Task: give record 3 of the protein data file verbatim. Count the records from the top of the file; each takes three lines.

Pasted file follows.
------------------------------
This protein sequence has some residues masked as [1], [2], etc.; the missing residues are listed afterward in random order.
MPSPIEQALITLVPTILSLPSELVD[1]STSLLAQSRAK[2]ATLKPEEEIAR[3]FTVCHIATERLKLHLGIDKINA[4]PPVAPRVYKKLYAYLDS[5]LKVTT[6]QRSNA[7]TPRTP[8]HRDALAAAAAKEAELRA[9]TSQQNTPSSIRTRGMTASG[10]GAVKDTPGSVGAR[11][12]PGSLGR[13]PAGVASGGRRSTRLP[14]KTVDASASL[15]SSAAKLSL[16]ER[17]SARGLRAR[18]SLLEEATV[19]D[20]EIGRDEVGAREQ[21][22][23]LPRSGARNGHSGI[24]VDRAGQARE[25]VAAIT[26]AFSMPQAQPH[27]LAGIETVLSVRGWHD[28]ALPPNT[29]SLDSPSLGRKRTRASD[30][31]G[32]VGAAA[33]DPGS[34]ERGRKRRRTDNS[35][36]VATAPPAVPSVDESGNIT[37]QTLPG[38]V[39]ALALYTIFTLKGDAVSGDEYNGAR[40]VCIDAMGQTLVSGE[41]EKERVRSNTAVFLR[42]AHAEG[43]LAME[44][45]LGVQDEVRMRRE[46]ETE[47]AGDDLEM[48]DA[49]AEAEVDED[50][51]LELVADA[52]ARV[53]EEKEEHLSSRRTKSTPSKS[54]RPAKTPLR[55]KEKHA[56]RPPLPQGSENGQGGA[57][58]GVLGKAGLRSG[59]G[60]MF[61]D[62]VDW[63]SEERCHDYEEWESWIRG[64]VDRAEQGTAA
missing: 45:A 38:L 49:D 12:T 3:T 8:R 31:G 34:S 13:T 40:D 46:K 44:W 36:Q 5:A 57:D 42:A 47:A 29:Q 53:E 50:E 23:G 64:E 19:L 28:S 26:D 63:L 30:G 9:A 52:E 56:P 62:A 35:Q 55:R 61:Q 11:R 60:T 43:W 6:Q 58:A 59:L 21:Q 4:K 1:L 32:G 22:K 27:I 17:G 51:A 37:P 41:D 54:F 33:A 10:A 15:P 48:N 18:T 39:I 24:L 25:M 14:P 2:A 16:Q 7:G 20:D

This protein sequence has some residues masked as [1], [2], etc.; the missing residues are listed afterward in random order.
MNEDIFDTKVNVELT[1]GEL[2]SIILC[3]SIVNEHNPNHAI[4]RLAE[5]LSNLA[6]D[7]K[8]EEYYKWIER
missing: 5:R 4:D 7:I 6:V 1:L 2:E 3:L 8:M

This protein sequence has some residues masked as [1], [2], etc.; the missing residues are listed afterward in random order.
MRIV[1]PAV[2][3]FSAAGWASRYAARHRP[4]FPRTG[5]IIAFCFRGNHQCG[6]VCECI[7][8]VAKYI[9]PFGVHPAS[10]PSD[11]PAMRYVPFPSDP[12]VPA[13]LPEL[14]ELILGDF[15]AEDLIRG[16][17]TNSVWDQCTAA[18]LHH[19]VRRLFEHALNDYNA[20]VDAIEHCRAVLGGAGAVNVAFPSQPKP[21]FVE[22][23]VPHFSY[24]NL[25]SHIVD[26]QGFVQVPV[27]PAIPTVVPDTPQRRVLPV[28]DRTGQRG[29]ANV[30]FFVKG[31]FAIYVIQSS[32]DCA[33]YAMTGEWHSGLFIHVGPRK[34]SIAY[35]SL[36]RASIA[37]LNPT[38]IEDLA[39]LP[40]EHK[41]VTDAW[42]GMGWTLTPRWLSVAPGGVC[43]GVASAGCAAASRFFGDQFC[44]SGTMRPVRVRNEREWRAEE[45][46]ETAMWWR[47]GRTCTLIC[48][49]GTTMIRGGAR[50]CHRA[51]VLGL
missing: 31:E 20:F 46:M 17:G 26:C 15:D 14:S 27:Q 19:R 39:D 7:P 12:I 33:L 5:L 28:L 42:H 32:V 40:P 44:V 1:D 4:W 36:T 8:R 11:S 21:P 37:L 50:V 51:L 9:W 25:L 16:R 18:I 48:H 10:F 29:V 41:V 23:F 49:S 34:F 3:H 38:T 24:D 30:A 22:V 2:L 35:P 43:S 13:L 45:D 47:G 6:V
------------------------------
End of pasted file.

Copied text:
This protein sequence has some residues masked as [1], [2], etc.; the missing residues are listed afterward in random order.
MRIV[1]PAV[2][3]FSAAGWASRYAARHRP[4]FPRTG[5]IIAFCFRGNHQCG[6]VCECI[7][8]VAKYI[9]PFGVHPAS[10]PSD[11]PAMRYVPFPSDP[12]VPA[13]LPEL[14]ELILGDF[15]AEDLIRG[16][17]TNSVWDQCTAA[18]LHH[19]VRRLFEHALNDYNA[20]VDAIEHCRAVLGGAGAVNVAFPSQPKP[21]FVE[22][23]VPHFSY[24]NL[25]SHIVD[26]QGFVQVPV[27]PAIPTVVPDTPQRRVLPV[28]DRTGQRG[29]ANV[30]FFVKG[31]FAIYVIQSS[32]DCA[33]YAMTGEWHSGLFIHVGPRK[34]SIAY[35]SL[36]RASIA[37]LNPT[38]IEDLA[39]LP[40]EHK[41]VTDAW[42]GMGWTLTPRWLSVAPGGVC[43]GVASAGCAAASRFFGDQFC[44]SGTMRPVRVRNEREWRAEE[45][46]ETAMWWR[47]GRTCTLIC[48][49]GTTMIRGGAR[50]CHRA[51]VLGL
missing: 31:E 20:F 46:M 17:G 26:C 15:D 14:S 27:Q 19:R 39:D 7:P 12:I 33:L 5:L 28:L 42:H 32:V 40:P 44:V 1:D 4:W 36:T 8:R 11:S 21:P 37:L 50:V 51:L 9:W 25:L 16:R 18:I 48:H 10:F 29:V 41:V 23:F 49:S 34:F 3:H 38:T 24:D 30:A 22:V 2:L 35:P 43:S 13:L 45:D 47:G 6:V